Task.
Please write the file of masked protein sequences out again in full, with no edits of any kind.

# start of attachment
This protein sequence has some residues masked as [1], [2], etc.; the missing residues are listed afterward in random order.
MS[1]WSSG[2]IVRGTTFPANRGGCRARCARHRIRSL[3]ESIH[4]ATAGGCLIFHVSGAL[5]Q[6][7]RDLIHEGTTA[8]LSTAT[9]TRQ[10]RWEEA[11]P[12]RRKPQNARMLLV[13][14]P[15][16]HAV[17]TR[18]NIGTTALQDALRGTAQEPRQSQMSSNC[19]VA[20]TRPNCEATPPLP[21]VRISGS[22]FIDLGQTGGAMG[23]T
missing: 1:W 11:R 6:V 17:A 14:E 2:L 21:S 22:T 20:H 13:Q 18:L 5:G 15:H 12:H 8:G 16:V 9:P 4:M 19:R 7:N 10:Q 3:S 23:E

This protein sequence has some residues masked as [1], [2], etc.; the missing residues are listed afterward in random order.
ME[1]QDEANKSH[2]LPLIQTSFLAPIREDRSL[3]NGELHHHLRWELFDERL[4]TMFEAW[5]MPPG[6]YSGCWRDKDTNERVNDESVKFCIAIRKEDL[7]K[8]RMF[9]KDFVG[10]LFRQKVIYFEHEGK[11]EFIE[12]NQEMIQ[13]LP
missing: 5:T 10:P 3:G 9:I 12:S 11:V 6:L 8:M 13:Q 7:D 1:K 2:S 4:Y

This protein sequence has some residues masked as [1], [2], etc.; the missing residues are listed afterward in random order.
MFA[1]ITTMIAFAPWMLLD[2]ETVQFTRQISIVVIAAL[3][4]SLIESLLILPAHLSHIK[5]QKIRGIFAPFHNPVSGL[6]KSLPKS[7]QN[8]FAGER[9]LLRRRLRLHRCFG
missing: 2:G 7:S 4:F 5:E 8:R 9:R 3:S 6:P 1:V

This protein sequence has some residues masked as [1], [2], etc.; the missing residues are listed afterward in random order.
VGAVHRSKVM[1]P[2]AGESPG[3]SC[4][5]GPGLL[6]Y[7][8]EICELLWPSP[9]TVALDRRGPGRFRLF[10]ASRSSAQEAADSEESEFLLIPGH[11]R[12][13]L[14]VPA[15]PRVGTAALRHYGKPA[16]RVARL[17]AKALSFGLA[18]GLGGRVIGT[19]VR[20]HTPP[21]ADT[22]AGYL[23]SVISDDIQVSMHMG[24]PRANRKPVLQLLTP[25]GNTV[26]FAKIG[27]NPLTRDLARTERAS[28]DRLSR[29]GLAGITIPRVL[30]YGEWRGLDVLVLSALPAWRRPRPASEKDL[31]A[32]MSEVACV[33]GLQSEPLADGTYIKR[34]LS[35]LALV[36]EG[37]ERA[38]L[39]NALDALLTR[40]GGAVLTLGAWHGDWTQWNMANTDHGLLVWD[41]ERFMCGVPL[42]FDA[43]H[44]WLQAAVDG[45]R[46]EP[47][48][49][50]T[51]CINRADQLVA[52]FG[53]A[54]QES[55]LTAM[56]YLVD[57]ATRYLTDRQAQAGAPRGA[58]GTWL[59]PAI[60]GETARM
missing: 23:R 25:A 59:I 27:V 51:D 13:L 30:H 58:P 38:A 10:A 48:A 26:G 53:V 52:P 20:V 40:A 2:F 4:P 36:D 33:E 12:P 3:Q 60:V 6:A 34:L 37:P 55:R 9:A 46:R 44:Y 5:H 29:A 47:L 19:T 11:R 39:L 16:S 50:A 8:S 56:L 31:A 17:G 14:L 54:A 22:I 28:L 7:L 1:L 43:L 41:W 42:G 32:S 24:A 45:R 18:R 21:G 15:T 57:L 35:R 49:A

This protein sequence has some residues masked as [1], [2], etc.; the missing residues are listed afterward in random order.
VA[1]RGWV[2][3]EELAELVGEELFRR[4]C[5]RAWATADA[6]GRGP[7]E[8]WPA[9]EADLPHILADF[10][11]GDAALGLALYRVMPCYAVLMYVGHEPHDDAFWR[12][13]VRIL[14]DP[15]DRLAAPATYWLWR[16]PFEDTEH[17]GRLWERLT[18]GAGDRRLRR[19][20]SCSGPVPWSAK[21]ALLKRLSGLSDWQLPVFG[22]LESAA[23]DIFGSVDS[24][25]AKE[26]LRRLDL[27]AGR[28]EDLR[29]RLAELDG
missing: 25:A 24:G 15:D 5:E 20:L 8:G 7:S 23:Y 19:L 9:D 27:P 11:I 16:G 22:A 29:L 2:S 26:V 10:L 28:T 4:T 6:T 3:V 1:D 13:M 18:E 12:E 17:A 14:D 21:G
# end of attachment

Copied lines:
This protein sequence has some residues masked as [1], [2], etc.; the missing residues are listed afterward in random order.
MS[1]WSSG[2]IVRGTTFPANRGGCRARCARHRIRSL[3]ESIH[4]ATAGGCLIFHVSGAL[5]Q[6][7]RDLIHEGTTA[8]LSTAT[9]TRQ[10]RWEEA[11]P[12]RRKPQNARMLLV[13][14]P[15][16]HAV[17]TR[18]NIGTTALQDALRGTAQEPRQSQMSSNC[19]VA[20]TRPNCEATPPLP[21]VRISGS[22]FIDLGQTGGAMG[23]T
missing: 1:W 11:R 6:V 17:A 14:E 2:L 21:S 22:T 20:H 13:Q 18:L 5:G 15:H 12:H 8:G 16:V 9:P 4:M 19:R 7:N 10:Q 3:S 23:E

This protein sequence has some residues masked as [1], [2], etc.; the missing residues are listed afterward in random order.
ME[1]QDEANKSH[2]LPLIQTSFLAPIREDRSL[3]NGELHHHLRWELFDERL[4]TMFEAW[5]MPPG[6]YSGCWRDKDTNERVNDESVKFCIAIRKEDL[7]K[8]RMF[9]KDFVG[10]LFRQKVIYFEHEGK[11]EFIE[12]NQEMIQ[13]LP
missing: 5:T 10:P 3:G 9:I 12:S 11:V 6:L 8:M 13:Q 7:D 1:K 2:S 4:Y

This protein sequence has some residues masked as [1], [2], etc.; the missing residues are listed afterward in random order.
MFA[1]ITTMIAFAPWMLLD[2]ETVQFTRQISIVVIAAL[3][4]SLIESLLILPAHLSHIK[5]QKIRGIFAPFHNPVSGL[6]KSLPKS[7]QN[8]FAGER[9]LLRRRLRLHRCFG
missing: 2:G 7:S 4:F 5:E 8:R 9:R 3:S 6:P 1:V

This protein sequence has some residues masked as [1], [2], etc.; the missing residues are listed afterward in random order.
VGAVHRSKVM[1]P[2]AGESPG[3]SC[4][5]GPGLL[6]Y[7][8]EICELLWPSP[9]TVALDRRGPGRFRLF[10]ASRSSAQEAADSEESEFLLIPGH[11]R[12][13]L[14]VPA[15]PRVGTAALRHYGKPA[16]RVARL[17]AKALSFGLA[18]GLGGRVIGT[19]VR[20]HTPP[21]ADT[22]AGYL[23]SVISDDIQVSMHMG[24]PRANRKPVLQLLTP[25]GNTV[26]FAKIG[27]NPLTRDLARTERAS[28]DRLSR[29]GLAGITIPRVL[30]YGEWRGLDVLVLSALPAWRRPRPASEKDL[31]A[32]MSEVACV[33]GLQSEPLADGTYIKR[34]LS[35]LALV[36]EG[37]ERA[38]L[39]NALDALLTR[40]GGAVLTLGAWHGDWTQWNMANTDHGLLVWD[41]ERFMCGVPL[42]FDA[43]H[44]WLQAAVDG[45]R[46]EP[47][48][49][50]T[51]CINRADQLVA[52]FG[53]A[54]QES[55]LTAM[56]YLVD[57]ATRYLTDRQAQAGAPRGA[58]GTWL[59]PAI[60]GETARM
missing: 23:R 25:A 59:I 27:V 51:D 13:L 30:H 58:P 38:A 10:A 48:A 26:G 53:V 52:P 20:V 40:A 2:F 4:P 36:D 33:E 12:P 3:Q 60:V 6:A 34:L 37:P 55:R 9:A 46:R 44:Y 5:H 29:A 47:L 19:T 11:R 39:L 16:S 50:A 8:S 56:L 31:A 17:G 14:L 54:A 22:I 28:L 7:L 1:L 43:L 41:W 42:G 32:S 24:A 45:R 18:R 21:G 15:T 57:L 35:R 49:A

This protein sequence has some residues masked as [1], [2], etc.; the missing residues are listed afterward in random order.
VA[1]RGWV[2][3]EELAELVGEELFRR[4]C[5]RAWATADA[6]GRGP[7]E[8]WPA[9]EADLPHILADF[10][11]GDAALGLALYRVMPCYAVLMYVGHEPHDDAFWR[12][13]VRIL[14]DP[15]DRLAAPATYWLWR[16]PFEDTEH[17]GRLWERLT[18]GAGDRRLRR[19][20]SCSGPVPWSAK[21]ALLKRLSGLSDWQLPVFG[22]LESAA[23]DIFGSVDS[24][25]AKE[26]LRRLDL[27]AGR[28]EDLR[29]RLAELDG
missing: 25:A 24:G 15:D 5:E 20:L 8:G 7:S 23:Y 19:L 9:D 27:P 11:I 16:G 22:A 29:L 2:S 26:V 10:L 28:T 4:T 6:T 3:V 1:D 13:M 18:E 12:E 17:A 14:D 21:G